Definitions and descriptions

Definitions and descriptions

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There are currently 54 terms in this directory beginning with the letter B.
B cell (B SELL)
A subgroup of lymphocytes, including memory B cells and plasma cells, both of which are involved in adaptive immune responses
Bacillus (buh-SILL-us) (Pl.—bacilli)
A rod-shaped bacterium
Bacteremia (bak-tah-REE-mee-ah)
The presence of bacteria in the blood, which is normally sterile
Bacteria (bak-TEER-ee-yuh) (Sing.— bacterium)
The simple unicellular microorganisms of the class Schizo-mycetes; may be free living, saprophytic, or parasitic
Bactericide (bak-TEER-i-sigh’d)
A chemical that kills bacteria
Bacteriostatic (bak-TEE-ree-oh-STAT-ik)
Capable of inhibiting the reproduction of bacteria
Bacteruria (BAK-tur-YOO-ree-ah)
The presence of large numbers of bacteria in urine
Ball-and-socket joint (BAWL and SOK-et)
A diarthrosis that permits movement in all planes
Band cell (BAND SELL)
An immature neutrophil with a nucleus that has not yet segmented
Barrett Esophagus
This is a condition in which the squamous epithelium of the esophagus is replaced by metaplastic columnar epithe­lium containing goblet and columnar cells (specialized intestinal metaplasia). Present in up to 15% of patients with chronic reflux, Barrett esophagus is believed to arise from chronic reflux-induced injury to the esophageal squamous epithelium; however, it is also increased in patients with truncal obesity independent of GERD. Barrett esophagus is suspected at endoscopy from the presence of orange, gas­tric type epithelium that extends upward more than 1 cm from the gastroesophageal junction into the distal tubular esophagus in a tongue-like or circumferential fashion.
Bartholin’s glands (BAR-toh-linz)
The small glands in the wall of the vagina; secrete mucus into the vagina and vestibule (Syn.—vestibular glands)
Basal ganglia (BAY-zuhl GANG-lee-ah)
Masses of gray matter within the white matter of the cerebral hemispheres; concerned with subconscious aspects of skeletal muscle activity, such as accessory movements
Basal metabolic rate (BAY-zuhl met-ah-BAHL-ik RAYT)
The energy required to maintain the functioning of the body in a resting condition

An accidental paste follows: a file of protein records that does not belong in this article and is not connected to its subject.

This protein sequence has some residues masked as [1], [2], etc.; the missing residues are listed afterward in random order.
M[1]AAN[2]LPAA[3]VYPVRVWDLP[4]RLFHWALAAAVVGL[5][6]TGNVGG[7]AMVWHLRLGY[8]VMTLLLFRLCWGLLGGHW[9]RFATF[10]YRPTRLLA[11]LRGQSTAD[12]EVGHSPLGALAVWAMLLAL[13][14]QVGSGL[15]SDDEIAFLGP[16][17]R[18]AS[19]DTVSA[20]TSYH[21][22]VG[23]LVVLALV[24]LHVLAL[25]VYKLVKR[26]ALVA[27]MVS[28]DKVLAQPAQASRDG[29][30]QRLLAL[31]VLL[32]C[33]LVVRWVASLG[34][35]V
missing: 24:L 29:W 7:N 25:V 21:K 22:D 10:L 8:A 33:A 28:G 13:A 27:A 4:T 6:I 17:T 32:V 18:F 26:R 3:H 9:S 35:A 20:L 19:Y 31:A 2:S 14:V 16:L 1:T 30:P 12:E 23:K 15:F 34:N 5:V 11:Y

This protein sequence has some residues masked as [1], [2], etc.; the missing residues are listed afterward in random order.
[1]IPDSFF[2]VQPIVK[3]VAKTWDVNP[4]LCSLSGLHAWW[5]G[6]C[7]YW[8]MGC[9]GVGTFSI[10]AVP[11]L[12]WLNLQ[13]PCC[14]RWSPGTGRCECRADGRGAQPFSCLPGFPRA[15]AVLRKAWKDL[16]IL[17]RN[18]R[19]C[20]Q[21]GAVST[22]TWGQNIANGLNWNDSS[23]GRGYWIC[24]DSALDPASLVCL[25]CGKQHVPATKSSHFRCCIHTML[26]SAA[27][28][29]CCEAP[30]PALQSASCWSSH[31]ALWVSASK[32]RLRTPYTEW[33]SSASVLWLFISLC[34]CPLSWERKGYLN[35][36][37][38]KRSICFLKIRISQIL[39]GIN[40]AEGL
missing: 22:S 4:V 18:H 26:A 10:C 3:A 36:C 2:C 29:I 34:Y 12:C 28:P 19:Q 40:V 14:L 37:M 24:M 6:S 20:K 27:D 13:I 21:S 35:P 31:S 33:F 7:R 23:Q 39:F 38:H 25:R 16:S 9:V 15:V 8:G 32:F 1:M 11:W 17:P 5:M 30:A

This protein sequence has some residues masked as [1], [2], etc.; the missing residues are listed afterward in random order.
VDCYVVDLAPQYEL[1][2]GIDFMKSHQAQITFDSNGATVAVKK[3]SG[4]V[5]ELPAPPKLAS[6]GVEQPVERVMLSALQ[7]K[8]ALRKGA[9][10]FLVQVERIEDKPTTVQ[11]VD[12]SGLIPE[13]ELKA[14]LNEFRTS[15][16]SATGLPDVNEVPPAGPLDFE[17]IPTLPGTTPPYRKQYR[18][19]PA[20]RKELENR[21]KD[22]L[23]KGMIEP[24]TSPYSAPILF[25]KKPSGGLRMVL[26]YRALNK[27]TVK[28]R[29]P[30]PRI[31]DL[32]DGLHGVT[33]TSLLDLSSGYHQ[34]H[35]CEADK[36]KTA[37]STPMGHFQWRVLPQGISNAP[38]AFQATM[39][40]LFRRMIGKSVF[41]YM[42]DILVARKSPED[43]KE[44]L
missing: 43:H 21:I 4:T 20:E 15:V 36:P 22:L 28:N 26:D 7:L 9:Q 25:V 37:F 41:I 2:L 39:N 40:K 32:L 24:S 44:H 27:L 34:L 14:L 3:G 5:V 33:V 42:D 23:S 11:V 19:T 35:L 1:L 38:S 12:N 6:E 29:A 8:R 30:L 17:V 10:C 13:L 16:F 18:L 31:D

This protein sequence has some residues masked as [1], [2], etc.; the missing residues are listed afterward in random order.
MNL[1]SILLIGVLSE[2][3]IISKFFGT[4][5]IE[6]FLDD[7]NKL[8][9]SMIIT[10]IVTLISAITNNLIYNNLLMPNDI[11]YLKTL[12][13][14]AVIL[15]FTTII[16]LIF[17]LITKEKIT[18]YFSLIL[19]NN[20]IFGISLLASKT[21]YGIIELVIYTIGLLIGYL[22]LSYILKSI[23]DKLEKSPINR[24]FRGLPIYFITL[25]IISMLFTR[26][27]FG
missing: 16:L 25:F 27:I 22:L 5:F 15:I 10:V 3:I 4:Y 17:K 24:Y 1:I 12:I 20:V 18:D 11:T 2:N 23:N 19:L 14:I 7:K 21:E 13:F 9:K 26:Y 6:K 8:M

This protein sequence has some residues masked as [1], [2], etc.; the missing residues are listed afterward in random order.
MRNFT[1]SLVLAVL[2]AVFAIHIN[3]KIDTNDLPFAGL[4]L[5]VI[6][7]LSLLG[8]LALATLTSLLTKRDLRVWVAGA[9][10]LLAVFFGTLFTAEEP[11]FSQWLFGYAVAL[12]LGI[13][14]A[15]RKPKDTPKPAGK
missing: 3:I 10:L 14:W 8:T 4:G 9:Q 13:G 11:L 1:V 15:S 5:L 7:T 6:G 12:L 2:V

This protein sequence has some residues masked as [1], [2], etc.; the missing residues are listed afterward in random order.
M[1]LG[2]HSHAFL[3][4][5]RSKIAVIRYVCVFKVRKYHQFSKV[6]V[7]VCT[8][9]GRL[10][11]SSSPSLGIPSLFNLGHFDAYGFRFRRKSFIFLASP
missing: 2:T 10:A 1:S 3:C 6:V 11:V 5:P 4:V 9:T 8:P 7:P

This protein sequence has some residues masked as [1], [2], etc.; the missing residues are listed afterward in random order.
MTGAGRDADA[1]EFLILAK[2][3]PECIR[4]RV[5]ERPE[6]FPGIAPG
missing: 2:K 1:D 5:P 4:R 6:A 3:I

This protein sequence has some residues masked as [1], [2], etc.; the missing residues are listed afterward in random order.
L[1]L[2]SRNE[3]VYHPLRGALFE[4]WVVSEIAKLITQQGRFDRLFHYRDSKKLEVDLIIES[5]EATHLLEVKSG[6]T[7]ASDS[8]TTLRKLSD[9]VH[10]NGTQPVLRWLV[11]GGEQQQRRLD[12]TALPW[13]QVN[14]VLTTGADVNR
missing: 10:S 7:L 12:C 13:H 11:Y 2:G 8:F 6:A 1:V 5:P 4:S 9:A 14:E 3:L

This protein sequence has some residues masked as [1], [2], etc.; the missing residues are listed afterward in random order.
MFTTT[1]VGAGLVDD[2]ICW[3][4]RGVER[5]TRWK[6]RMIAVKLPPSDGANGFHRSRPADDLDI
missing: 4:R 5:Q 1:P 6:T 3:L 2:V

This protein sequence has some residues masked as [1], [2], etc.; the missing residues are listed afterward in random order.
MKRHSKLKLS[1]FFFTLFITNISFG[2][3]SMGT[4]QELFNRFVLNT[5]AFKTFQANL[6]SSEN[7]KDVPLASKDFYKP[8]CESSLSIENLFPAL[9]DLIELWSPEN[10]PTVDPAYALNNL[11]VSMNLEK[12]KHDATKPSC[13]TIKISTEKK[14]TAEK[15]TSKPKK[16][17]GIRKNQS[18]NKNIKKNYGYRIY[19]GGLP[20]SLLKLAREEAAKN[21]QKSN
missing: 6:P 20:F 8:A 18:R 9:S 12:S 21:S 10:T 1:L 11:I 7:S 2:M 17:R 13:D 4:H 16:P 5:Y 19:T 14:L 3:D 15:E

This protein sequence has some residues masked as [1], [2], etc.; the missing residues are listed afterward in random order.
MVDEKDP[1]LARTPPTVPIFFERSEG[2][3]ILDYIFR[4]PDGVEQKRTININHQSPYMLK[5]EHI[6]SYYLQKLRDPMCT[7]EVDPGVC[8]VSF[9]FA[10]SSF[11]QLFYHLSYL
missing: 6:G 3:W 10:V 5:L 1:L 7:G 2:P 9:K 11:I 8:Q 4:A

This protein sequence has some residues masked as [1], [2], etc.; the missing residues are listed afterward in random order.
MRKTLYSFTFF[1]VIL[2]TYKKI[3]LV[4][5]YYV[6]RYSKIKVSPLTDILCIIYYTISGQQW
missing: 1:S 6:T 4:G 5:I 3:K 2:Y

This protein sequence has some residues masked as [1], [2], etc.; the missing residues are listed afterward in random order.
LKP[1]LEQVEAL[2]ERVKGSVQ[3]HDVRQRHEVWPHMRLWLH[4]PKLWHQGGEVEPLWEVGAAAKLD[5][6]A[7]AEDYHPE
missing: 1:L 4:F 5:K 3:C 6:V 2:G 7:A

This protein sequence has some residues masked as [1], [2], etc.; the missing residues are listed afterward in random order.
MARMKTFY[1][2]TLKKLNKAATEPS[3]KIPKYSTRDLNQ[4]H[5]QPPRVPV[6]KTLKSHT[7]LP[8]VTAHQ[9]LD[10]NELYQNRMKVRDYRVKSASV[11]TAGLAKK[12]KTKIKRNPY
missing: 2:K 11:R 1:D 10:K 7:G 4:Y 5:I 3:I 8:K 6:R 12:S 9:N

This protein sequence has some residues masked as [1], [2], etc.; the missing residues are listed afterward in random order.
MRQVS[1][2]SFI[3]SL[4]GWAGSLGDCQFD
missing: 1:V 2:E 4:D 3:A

Base (BAYS)
A hydrogen ion (H +) acceptor, or hydroxyl ion (OH -) donor; when in solution, has a pH greater than 7
Basilar layer (bah-SILL-ar LAY-er)
The permanent vascular layer of the endometrium that is not lost in menstruation; regenerates the functional layer during each menstrual cycle
Basophil (BAY-so-fill)
A type of white blood cell (granular); contains heparin and histamine
Benign (bee-NINE)
Not malignant
Benign Prostatic Hyperplasia (BPH)
Benign prostatic hyperplasia is a noncancerous (benign) growth of the prostate gland.
Beta cells (BAY-tah SELLS)
The cells of the islets of Langerhans of the pancreas that secrete the hormone insulin
Beta-oxidation (BAY-tah-AHK-si-DAY-shun)
The process by which the long carbon chain of a fatty acid molecule is broken down into two-carbon acetyl groups to be used in cell respiration; takes place in the liver
Bile (BYL)
The secretion of the liver that is stored in the gallbladder and passes to the duodenum; contains bile salts to emulsify fats; is the fluid in which bilirubin and excess cholesterol are excreted
Bile salts (BYL SAWLTS)
The active component of bile that emulsifies fats in the digestive process
Bilirubin (BILL-ee-roo-bin)
The bile pigment produced from the heme portion of the hemoglobin of old red blood cells; excreted by the liver in bile
Binary fission (BYE-na-ree FISH-en)
The asexual reproductive process in which one cell divides into two identical new cells
Binocular vision (bye-NOK-yoo-lur VI-zhun)
Normal vision involving the use of both eyes; the ability of the brain to create one image from the slightly different images received from each eye
Biopsy (BYE-op-see)
Removal of a small piece of living tissue for microscopic examination; a diagnostic procedure
Birth canal (BERTH ka-NAL)